SANTA BARBARA (CBSLA.com) — The pilot of a small aircraft registered to famed film composer James Horner was killed when the plane crashed into a remote area about 60 miles north of Santa Barbara on Monday.
While it was not immediately confirmed whether the pilot was Horner himself, the legendary composer’s attorney suggests that he would have received word from Horner if he were OK.READ MORE: Wealthy Residents In Calabasas, Hidden Hills Could Find Their Water At A Trickle If They Won't Conserve
The Santa Barbara County Fire Department responded to the call at 9:30 a.m. and found a debris field that marked what was remained of the aircraft after the crash. No survivors were found.
The plane crashed near a Cuyama Valley community called Ventucopa, near Route 33 at the border between Ventura and Kern counties.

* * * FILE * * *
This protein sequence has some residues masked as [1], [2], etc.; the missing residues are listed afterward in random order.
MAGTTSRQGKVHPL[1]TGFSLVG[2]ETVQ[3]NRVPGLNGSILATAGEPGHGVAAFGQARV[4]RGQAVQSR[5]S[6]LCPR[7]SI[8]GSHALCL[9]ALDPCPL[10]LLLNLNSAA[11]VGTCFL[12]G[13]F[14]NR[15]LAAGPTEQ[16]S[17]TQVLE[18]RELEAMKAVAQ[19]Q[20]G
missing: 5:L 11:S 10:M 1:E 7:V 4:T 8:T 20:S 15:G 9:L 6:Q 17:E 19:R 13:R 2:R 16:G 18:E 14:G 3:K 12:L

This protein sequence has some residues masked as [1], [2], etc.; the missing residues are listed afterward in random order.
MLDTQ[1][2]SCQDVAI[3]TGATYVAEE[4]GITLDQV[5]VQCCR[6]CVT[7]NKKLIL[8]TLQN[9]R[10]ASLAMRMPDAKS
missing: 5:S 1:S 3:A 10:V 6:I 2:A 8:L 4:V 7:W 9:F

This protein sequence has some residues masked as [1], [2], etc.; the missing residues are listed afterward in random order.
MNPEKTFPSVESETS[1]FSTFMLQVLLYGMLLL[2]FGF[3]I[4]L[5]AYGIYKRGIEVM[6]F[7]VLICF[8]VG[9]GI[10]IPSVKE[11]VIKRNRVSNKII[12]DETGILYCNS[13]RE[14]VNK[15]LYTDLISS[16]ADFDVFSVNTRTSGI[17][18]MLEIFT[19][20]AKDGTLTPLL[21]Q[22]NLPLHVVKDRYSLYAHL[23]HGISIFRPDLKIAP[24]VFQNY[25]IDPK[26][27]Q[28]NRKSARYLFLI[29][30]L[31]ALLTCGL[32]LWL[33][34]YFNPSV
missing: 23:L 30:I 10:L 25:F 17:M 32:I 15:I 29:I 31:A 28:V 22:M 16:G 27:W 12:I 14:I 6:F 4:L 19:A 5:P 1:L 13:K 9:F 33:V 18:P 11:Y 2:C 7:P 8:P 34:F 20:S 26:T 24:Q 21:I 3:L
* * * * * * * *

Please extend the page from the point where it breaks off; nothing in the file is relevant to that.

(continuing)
The crash sparked a 1-acre brush fire.
The FAA issued an alert notice for a single-engine S-312 Tucano MK-1.READ MORE: Thomas Apollo Of Poway Charged With Attacking Workers At Tustin Vaccine Clinic, Groping Nurse Trying To Treat Him
It was not clear if mechanical failure may have been responsible for the crash, but circumstances surrounding the event were under investigation Monday.
Horner is among Hollywood’s most well-known and respected film composers, composing the scores for films including “Titanic,” “Braveheart,” “Glory” and “Legends of the Fall.” He has won Grammy Awards, Golden Globe Awards and Academy Awards.
Horner’s representatives have not commented, apart from stating that a tail number was all that was found at the site thus far.
An investigator from the National Transportation Safety Board was at the scene of the crash on Monday evening.MORE NEWS: Vigil Held For ‘Dedicated, Outstanding, Compassionate’ Nurse Killed In Bus Stop Attack Near Union Station
Horner’s attorney, who has not been able to reach Horner’s wife and daughter, was expected to make an official announcement on Tuesday morning.